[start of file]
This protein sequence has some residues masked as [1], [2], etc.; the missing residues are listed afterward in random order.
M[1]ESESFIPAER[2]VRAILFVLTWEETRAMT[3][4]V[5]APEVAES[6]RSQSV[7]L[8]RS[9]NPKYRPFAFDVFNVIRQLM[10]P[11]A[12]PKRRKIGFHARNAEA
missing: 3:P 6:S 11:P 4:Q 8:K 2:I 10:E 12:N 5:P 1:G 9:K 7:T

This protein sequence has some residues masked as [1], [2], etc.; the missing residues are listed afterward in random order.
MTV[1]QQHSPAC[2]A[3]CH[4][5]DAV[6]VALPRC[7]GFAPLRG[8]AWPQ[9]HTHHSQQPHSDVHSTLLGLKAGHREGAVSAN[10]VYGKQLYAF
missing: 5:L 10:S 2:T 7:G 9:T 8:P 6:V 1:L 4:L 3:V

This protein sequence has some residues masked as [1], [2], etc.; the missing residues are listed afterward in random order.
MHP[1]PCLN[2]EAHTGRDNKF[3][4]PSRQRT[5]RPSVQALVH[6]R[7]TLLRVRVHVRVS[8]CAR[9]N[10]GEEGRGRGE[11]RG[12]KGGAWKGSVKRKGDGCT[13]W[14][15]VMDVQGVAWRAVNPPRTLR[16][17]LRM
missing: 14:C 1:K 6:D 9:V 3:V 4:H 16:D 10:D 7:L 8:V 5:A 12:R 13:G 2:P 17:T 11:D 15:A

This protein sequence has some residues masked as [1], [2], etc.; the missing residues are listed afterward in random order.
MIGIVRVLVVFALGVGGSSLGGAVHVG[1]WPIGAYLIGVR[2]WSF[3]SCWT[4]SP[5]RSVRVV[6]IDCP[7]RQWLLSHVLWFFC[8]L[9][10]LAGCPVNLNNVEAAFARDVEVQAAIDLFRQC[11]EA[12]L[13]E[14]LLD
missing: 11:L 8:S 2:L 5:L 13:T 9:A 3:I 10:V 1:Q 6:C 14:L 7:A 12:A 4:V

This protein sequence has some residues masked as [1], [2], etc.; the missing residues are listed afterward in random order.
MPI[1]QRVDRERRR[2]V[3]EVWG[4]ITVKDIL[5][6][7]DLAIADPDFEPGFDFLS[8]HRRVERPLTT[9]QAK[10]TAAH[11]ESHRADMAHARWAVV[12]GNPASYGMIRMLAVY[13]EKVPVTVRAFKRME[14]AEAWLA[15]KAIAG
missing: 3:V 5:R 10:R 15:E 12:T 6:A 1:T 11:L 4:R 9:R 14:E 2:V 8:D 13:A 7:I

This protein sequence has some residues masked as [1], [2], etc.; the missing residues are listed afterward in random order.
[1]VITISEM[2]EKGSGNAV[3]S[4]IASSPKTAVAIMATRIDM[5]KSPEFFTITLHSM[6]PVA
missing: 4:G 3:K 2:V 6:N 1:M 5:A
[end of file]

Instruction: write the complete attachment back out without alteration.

This protein sequence has some residues masked as [1], [2], etc.; the missing residues are listed afterward in random order.
M[1]ESESFIPAER[2]VRAILFVLTWEETRAMT[3][4]V[5]APEVAES[6]RSQSV[7]L[8]RS[9]NPKYRPFAFDVFNVIRQLM[10]P[11]A[12]PKRRKIGFHARNAEA
missing: 3:P 6:S 11:P 4:Q 8:K 2:I 10:E 12:N 5:P 1:G 9:K 7:T

This protein sequence has some residues masked as [1], [2], etc.; the missing residues are listed afterward in random order.
MTV[1]QQHSPAC[2]A[3]CH[4][5]DAV[6]VALPRC[7]GFAPLRG[8]AWPQ[9]HTHHSQQPHSDVHSTLLGLKAGHREGAVSAN[10]VYGKQLYAF
missing: 5:L 10:S 2:T 7:G 9:T 8:P 6:V 1:L 4:L 3:V

This protein sequence has some residues masked as [1], [2], etc.; the missing residues are listed afterward in random order.
MHP[1]PCLN[2]EAHTGRDNKF[3][4]PSRQRT[5]RPSVQALVH[6]R[7]TLLRVRVHVRVS[8]CAR[9]N[10]GEEGRGRGE[11]RG[12]KGGAWKGSVKRKGDGCT[13]W[14][15]VMDVQGVAWRAVNPPRTLR[16][17]LRM
missing: 14:C 1:K 6:D 9:V 3:V 4:H 16:D 10:D 7:L 8:V 5:A 12:R 13:G 2:P 17:T 11:D 15:A

This protein sequence has some residues masked as [1], [2], etc.; the missing residues are listed afterward in random order.
MIGIVRVLVVFALGVGGSSLGGAVHVG[1]WPIGAYLIGVR[2]WSF[3]SCWT[4]SP[5]RSVRVV[6]IDCP[7]RQWLLSHVLWFFC[8]L[9][10]LAGCPVNLNNVEAAFARDVEVQAAIDLFRQC[11]EA[12]L[13]E[14]LLD
missing: 11:L 8:S 2:L 5:L 13:T 9:A 3:I 10:V 1:Q 6:C 14:L 7:A 12:A 4:V

This protein sequence has some residues masked as [1], [2], etc.; the missing residues are listed afterward in random order.
MPI[1]QRVDRERRR[2]V[3]EVWG[4]ITVKDIL[5][6][7]DLAIADPDFEPGFDFLS[8]HRRVERPLTT[9]QAK[10]TAAH[11]ESHRADMAHARWAVV[12]GNPASYGMIRMLAVY[13]EKVPVTVRAFKRME[14]AEAWLA[15]KAIAG
missing: 3:V 5:R 10:R 15:E 12:T 6:A 1:T 11:L 4:R 9:R 14:E 2:V 8:D 13:A 7:I

This protein sequence has some residues masked as [1], [2], etc.; the missing residues are listed afterward in random order.
[1]VITISEM[2]EKGSGNAV[3]S[4]IASSPKTAVAIMATRIDM[5]KSPEFFTITLHSM[6]PVA
missing: 4:G 3:K 2:V 6:N 1:M 5:A